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Google Extends Enterprise Support in 'Firebase' Mobile Dev ServiceGoogle Extends Enterprise Support in 'Firebase' Mobile Dev Service

Google is taking the next generation of its Firebase mobile app development service beyond consumer apps and small and midsized business developers.

Mitch Wagner

October 29, 2018

3 Min Read
Google Extends Enterprise Support in 'Firebase' Mobile Dev Service

Google is looking to win enterprise hearts with its Firebase mobile app development platform, extending the service beyond its traditional base of consumer and small and midsized business developers.

Firebase provides mobile app developers on Android, iOS and the mobile web with a set of cloud services and tools to help them solve shared problems in the application development lifecycle, including data storage, user authentication, performance monitoring and analytics.

The service, with more than 1.5 million apps in the field every month, is already used by big organizations including the New York Times, Pandora and international companies. Now, Google (Nasdaq: GOOG) is broadening Firebase capabilities to win bigger customers, the company announced Monday.

"Our platform is adding features and functionality catering to enterprise app development," Francis Ma, Google head of Firebase product strategy, tells Light Reading.

The primary change is a new paid, enterprise-grade support tier, which will offer guaranteed service levels, 24/7 support, and a dedicated account manager, with the option to have Firebase questions answered through Google Cloud Platform support. Current GCP support customers will get Firebase support added at no additional cost, Google says.

Figure 1: A dinosaur at Google's offices. The offices are called the 'Googleplex.' The dinosaur is 'Stan.' A dinosaur at Google's offices. The offices are called the "Googleplex." The dinosaur is "Stan."

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Additionally, Firebase is exposing its management API to allow developers to programmatically provision development environments. Developers can spin up a test environment every time they create a new feature, run tests, and tear the new environment down programmatically when they no longer need it. Google is partnering with Glitch and StackBlitz, popular web-based interactive development environments for web applications, extending those IDEs to provide automated deployment as well as development.

Google is extending availability of its test lab, which provides both physical and virtual devices hosted in Google's data center, for app test purposes. Previously that was only available for Android; now it includes devices running iOS 12, Google says.

And the new Firebase Predictions service allows developers to grow their business by using machine learning and analytics to predict how users will react to changes to app changes. Firebase Predictions supports BigQuery and A/B testing.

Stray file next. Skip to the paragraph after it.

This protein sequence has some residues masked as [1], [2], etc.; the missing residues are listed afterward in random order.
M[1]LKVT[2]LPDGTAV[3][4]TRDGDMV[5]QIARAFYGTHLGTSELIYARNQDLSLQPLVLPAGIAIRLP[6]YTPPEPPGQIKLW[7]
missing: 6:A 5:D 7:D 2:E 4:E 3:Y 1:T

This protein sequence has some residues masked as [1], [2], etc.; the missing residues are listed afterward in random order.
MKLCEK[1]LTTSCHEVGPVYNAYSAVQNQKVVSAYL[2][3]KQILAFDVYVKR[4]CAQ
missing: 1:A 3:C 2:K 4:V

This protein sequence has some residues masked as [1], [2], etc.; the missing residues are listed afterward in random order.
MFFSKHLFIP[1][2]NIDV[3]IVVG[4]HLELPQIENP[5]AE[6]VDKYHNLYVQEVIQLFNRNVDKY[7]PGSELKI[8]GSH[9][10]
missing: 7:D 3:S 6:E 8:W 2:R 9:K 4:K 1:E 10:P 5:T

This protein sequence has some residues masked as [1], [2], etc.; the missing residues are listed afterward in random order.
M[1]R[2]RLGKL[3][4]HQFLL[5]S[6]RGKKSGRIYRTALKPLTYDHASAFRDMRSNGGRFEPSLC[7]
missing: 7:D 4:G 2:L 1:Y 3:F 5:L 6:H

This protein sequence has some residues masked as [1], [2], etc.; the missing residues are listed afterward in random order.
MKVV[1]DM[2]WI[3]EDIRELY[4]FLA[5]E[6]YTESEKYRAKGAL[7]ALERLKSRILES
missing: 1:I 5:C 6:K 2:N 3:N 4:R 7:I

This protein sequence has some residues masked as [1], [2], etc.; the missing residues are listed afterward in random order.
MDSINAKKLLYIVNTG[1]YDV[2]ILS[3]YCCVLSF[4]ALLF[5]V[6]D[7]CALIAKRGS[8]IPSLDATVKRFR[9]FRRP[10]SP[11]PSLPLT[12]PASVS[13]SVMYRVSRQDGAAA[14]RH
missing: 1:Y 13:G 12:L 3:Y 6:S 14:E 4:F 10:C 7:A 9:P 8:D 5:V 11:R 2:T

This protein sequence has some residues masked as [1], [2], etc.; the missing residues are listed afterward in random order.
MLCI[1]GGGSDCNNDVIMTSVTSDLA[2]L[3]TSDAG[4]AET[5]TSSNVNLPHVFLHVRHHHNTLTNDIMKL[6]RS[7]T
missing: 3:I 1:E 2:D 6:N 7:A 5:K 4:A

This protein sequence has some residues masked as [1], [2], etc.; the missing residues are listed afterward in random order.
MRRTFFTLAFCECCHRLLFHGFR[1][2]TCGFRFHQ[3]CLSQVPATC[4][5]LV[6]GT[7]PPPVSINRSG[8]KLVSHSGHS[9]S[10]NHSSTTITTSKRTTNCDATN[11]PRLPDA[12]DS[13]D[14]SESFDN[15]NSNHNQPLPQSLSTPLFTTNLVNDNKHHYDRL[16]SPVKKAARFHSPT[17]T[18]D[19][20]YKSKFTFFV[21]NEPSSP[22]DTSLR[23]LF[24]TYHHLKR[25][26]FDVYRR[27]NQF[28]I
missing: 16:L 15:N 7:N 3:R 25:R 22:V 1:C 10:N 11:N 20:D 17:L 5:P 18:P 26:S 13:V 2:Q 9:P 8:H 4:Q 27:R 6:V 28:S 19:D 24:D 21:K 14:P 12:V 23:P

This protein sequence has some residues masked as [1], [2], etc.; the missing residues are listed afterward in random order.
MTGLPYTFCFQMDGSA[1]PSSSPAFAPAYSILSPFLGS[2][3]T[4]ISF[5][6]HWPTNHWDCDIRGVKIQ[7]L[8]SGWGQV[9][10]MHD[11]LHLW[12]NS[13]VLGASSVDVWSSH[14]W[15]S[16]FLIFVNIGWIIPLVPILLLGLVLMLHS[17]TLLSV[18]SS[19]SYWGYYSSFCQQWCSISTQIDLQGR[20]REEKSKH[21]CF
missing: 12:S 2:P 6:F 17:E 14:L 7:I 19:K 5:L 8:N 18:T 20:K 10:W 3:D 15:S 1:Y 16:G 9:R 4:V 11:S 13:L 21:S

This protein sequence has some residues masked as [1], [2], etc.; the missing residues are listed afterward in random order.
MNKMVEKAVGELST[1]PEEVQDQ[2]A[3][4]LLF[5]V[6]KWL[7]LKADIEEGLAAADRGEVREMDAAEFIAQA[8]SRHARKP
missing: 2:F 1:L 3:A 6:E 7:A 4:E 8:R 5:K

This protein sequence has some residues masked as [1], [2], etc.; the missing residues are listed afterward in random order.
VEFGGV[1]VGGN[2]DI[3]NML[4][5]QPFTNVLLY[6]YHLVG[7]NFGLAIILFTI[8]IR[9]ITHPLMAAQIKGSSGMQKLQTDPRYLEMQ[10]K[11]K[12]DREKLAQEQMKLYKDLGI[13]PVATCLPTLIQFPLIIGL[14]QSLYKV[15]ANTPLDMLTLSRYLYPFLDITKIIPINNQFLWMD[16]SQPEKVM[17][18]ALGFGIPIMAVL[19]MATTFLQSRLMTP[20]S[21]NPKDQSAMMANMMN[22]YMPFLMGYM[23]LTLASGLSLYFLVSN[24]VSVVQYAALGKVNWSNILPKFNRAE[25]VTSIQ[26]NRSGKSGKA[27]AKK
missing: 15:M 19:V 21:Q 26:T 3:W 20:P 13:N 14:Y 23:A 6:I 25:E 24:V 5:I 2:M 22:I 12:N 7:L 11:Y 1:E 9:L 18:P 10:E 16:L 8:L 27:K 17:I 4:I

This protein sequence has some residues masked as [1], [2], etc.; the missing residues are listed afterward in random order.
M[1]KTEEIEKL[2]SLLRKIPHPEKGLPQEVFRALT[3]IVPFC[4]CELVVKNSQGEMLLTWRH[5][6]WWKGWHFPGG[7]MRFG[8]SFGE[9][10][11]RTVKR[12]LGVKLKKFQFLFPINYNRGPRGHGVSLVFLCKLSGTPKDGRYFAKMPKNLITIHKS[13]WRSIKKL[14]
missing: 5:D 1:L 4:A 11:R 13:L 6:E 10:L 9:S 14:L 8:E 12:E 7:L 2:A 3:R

Additionally, Firebase now supports ML Kit Face Contours, expanding apps' Face Detection API to detect more than 100 detailed landmark points in and around a face to support use cases such as apps that position virtual masks and accessories on facial features, and facial beautification. (We're having difficulty seeing how this is an enterprise feature unless your job is way more fun than ours.)

Telcos and other communications companies will find Firebase useful as they deploy apps to their own employees and field service technicians, according to Ma.

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— Mitch Wagner Follow me on Twitter Visit my LinkedIn profile Visit me on Tumblr Follow me on Facebook Executive Editor, Light Reading

About the Author(s)

Mitch Wagner

Executive Editor, Light Reading

San Diego-based Mitch Wagner is many things. As well as being "our guy" on the West Coast (of the US, not Scotland, or anywhere else with indifferent meteorological conditions), he's a husband (to his wife), dissatisfied Democrat, American (so he could be President some day), nonobservant Jew, and science fiction fan. Not necessarily in that order.

He's also one half of a special duo, along with Minnie, who is the co-habitor of the West Coast Bureau and Light Reading's primary chewer of sticks, though she is not the only one on the team who regularly munches on bark.

Wagner, whose previous positions include Editor-in-Chief at Internet Evolution and Executive Editor at InformationWeek, will be responsible for tracking and reporting on developments in Silicon Valley and other US West Coast hotspots of communications technology innovation.

Beats: Software-defined networking (SDN), network functions virtualization (NFV), IP networking, and colored foods (such as 'green rice').

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